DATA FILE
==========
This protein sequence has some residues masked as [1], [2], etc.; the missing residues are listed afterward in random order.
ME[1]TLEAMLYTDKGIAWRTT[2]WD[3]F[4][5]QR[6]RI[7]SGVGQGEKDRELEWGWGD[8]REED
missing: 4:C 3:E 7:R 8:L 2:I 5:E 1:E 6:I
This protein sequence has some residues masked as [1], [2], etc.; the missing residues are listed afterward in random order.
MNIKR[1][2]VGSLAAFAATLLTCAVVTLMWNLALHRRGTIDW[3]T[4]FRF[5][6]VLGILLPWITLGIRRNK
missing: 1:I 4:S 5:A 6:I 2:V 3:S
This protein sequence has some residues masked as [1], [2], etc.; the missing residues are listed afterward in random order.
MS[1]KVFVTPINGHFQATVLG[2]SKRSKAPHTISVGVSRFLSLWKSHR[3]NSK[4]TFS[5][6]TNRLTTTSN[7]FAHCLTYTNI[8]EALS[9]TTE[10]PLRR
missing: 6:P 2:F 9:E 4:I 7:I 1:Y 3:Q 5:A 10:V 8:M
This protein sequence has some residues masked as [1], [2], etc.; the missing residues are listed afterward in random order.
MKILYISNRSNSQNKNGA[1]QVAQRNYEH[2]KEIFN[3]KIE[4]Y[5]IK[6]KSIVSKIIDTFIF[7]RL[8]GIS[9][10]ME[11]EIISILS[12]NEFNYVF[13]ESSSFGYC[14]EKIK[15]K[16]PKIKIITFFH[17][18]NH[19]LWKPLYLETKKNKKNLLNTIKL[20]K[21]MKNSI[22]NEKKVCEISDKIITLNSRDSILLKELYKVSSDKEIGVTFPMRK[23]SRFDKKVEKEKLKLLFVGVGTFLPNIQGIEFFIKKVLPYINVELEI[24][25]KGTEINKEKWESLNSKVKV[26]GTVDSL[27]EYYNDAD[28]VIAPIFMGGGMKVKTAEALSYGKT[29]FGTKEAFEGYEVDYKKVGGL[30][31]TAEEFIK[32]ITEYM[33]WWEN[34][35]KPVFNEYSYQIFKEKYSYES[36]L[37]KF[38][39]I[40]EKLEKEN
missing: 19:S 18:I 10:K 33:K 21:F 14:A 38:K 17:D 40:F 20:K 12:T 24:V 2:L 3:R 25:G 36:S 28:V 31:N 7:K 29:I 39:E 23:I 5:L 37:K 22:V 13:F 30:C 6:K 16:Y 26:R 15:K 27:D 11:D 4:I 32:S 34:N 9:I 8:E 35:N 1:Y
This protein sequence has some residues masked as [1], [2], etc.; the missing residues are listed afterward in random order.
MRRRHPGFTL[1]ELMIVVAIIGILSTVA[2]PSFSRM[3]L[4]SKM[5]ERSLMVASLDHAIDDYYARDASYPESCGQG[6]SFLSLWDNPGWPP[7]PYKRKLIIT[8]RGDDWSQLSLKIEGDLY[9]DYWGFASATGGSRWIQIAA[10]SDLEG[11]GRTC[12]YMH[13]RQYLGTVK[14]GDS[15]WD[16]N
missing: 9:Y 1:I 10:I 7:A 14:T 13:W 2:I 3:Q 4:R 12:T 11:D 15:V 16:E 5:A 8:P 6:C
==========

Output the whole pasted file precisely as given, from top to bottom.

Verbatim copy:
This protein sequence has some residues masked as [1], [2], etc.; the missing residues are listed afterward in random order.
ME[1]TLEAMLYTDKGIAWRTT[2]WD[3]F[4][5]QR[6]RI[7]SGVGQGEKDRELEWGWGD[8]REED
missing: 4:C 3:E 7:R 8:L 2:I 5:E 1:E 6:I
This protein sequence has some residues masked as [1], [2], etc.; the missing residues are listed afterward in random order.
MNIKR[1][2]VGSLAAFAATLLTCAVVTLMWNLALHRRGTIDW[3]T[4]FRF[5][6]VLGILLPWITLGIRRNK
missing: 1:I 4:S 5:A 6:I 2:V 3:S
This protein sequence has some residues masked as [1], [2], etc.; the missing residues are listed afterward in random order.
MS[1]KVFVTPINGHFQATVLG[2]SKRSKAPHTISVGVSRFLSLWKSHR[3]NSK[4]TFS[5][6]TNRLTTTSN[7]FAHCLTYTNI[8]EALS[9]TTE[10]PLRR
missing: 6:P 2:F 9:E 4:I 7:I 1:Y 3:Q 5:A 10:V 8:M
This protein sequence has some residues masked as [1], [2], etc.; the missing residues are listed afterward in random order.
MKILYISNRSNSQNKNGA[1]QVAQRNYEH[2]KEIFN[3]KIE[4]Y[5]IK[6]KSIVSKIIDTFIF[7]RL[8]GIS[9][10]ME[11]EIISILS[12]NEFNYVF[13]ESSSFGYC[14]EKIK[15]K[16]PKIKIITFFH[17][18]NH[19]LWKPLYLETKKNKKNLLNTIKL[20]K[21]MKNSI[22]NEKKVCEISDKIITLNSRDSILLKELYKVSSDKEIGVTFPMRK[23]SRFDKKVEKEKLKLLFVGVGTFLPNIQGIEFFIKKVLPYINVELEI[24][25]KGTEINKEKWESLNSKVKV[26]GTVDSL[27]EYYNDAD[28]VIAPIFMGGGMKVKTAEALSYGKT[29]FGTKEAFEGYEVDYKKVGGL[30][31]TAEEFIK[32]ITEYM[33]WWEN[34][35]KPVFNEYSYQIFKEKYSYES[36]L[37]KF[38][39]I[40]EKLEKEN
missing: 19:S 18:I 10:K 33:K 21:F 14:A 38:K 17:D 40:F 20:K 12:T 24:V 2:L 3:R 25:G 36:S 28:V 31:N 7:K 29:I 39:E 23:I 5:L 37:K 22:V 13:F 30:C 6:K 16:Y 26:R 15:K 27:D 11:D 4:I 32:S 34:N 9:I 8:E 35:N 1:Y
This protein sequence has some residues masked as [1], [2], etc.; the missing residues are listed afterward in random order.
MRRRHPGFTL[1]ELMIVVAIIGILSTVA[2]PSFSRM[3]L[4]SKM[5]ERSLMVASLDHAIDDYYARDASYPESCGQG[6]SFLSLWDNPGWPP[7]PYKRKLIIT[8]RGDDWSQLSLKIEGDLY[9]DYWGFASATGGSRWIQIAA[10]SDLEG[11]GRTC[12]YMH[13]RQYLGTVK[14]GDS[15]WD[16]N
missing: 9:Y 1:I 10:I 7:A 14:T 13:W 2:I 3:Q 4:R 12:T 11:D 15:V 16:E 5:A 8:P 6:C